4. If the author’s name is not mentioned in the source material, write the title instead of the author’s name, followed by the year and page numbers in brackets, eg Management strategies for students at university (2001,p. 37).
  5. For No. 4 above, a shortened version of the title is also possible if it is long. If that is done, use inverted commas around the abbreviated title, eg “Management strategies for students,” 2001, p. 37.
  6. For e-mail, interviews and other “unrecoverable data” use personal communication, for example: (J.M. Marston, personal communication, January 20, 2006). Do not enter these in the reference list.
  7. If an author refers to another author, eg Baker (2005) cites the ideas of Smith, or Smith suggested that managers need to be creative (cited by Baker, 2005). Baker is the primary source (actual text you have) and Smith is the secondary one (you don’t have the original source of Smith). Put only the primary source in the reference list.

 

 

 

 


End-text referencing examples

1.         Book with one author

Beckford, J. (1998). Quality: A critical introduction (2nd ed.). London: Routledge.

 

 

2.         Book with more than one author

Decker, R., & Hirshfield, S. (1998). The analytical engine: An introduction to computer science using the Internet. Boston: P.W.S. Publishing Company.

 

 

3.         Edited book with one editor

Nolan, D.R. (Ed.). (1998). The Australasian labour law reforms.  Sydney: The Federation Press.

 

 

4.         Edited book with more than one editor

Lindstrand, A., Johanson, J., & Sharma, D.D. (Eds.). (2006). Managing customer relationships on the Internet. Amsterdam: Elsevier.

 

Please note that the initial after the second name must be followed by a full stop, comma and ampersand (&).

 

 

5.         Articles/chapter in edited book (a volume in a series)

Kallunki, J.P., Karjalalainen, P., & Martikainen, M.(2005). Investments in human capital in different institutional environments. In J.T. Sale, S.B. Salter, & D.J. Sharp (Eds.) Advances in International Accounting. (Vol 18, pp. 121-140). Amsterdam: Elsevier.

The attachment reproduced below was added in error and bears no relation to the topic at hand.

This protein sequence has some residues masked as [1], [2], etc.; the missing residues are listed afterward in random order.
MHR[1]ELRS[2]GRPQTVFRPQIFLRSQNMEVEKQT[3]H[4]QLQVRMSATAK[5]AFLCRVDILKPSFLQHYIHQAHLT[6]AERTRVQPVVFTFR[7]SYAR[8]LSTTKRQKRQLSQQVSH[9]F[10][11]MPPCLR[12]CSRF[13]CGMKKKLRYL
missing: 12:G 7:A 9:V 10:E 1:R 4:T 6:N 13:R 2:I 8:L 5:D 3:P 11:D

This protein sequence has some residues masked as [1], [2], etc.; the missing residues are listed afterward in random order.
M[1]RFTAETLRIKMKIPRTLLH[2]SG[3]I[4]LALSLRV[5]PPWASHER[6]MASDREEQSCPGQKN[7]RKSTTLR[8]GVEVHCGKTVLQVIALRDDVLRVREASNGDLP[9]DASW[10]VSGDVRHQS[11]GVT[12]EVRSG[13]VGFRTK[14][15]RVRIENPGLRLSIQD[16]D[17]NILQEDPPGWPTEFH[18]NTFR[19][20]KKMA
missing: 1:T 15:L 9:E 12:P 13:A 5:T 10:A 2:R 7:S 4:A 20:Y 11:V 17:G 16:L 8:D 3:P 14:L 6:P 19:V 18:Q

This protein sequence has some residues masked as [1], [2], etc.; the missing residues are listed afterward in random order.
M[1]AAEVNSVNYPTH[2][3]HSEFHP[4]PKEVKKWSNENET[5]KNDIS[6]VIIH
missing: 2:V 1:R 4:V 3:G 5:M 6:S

NB For books, the abbreviation Vol is used before the volume number. This is different in journals.

 

 

6.         Dictionary or encyclopaedia

Barnes,T. et al. (Eds.). (1999).The new encyclopaedia of business (5th ed., Vol. 6). Sydney: Weathersone Press.

 

NB Encyclopaedias and dictionaries – edition and volume are put together in the same brackets – no italics.

 

 

7.         Journal article

Carter, J.W., & Peden, E. (2005). The ‘natural meaning’ of contracts. Journal of Contract Law,21, 277-285

 

NB For journals, the volume number must be in italics and the abbreviation Vol is not used.

 

 

8.      Newspaper article – author not known

Trader’s corner (2006, March 8). The Australian, p.37.

 

 

9.      Newspaper article – author known

Perinotto, T. (2006, March 8). Westpoint taken to task. The Australian Financial Review, p.9.

 

10.       Government documents/ corporate authors

Australian Government: Department of Health and Ageing (1999). An active way to better health. Canberra: Australian Government Printing Office.

 

NB If there is an author, type a colon after the publisher, followed by the author’s name.

 

11.       Lecture notes and unpublished papers at a meeting

Cronin, M. (2006, March).  Business report preparation. Notes from MBA lecture presented in the Faculty of Business and Law, Edith Cowan University, Churchlands, Western Australia.

 

 

12.       Online journal

Ashforth, B.E., & Fugate, M. (2006). Attributional style in work settings: Development of a measure [Electronic version]. Journal of Leadership & Organizational Studies 12 (3), 12-29.

 

 

13.       Online document

Scribe, A. (2005). APA crib sheet. Retrieved March 7, 2006, from http://www.docstyles.com/apastyle.htm

 

 

  1. Document available on a university program or department Web site – with author

Cronin, M. (1998). Assignment writing: Section 1. Retrieved March 7, 2006, from http://www.ecu.edu.au/student/student-learning/

 

 

15.       As above – organisation as  author

American Psychological Association. (2003). Frequently asked questions (FAQs). Retrieved March 7, 2006, from http://www.apastyle.org/faqs.html

 

 

 

M.Cronin,  Business & Law, ECU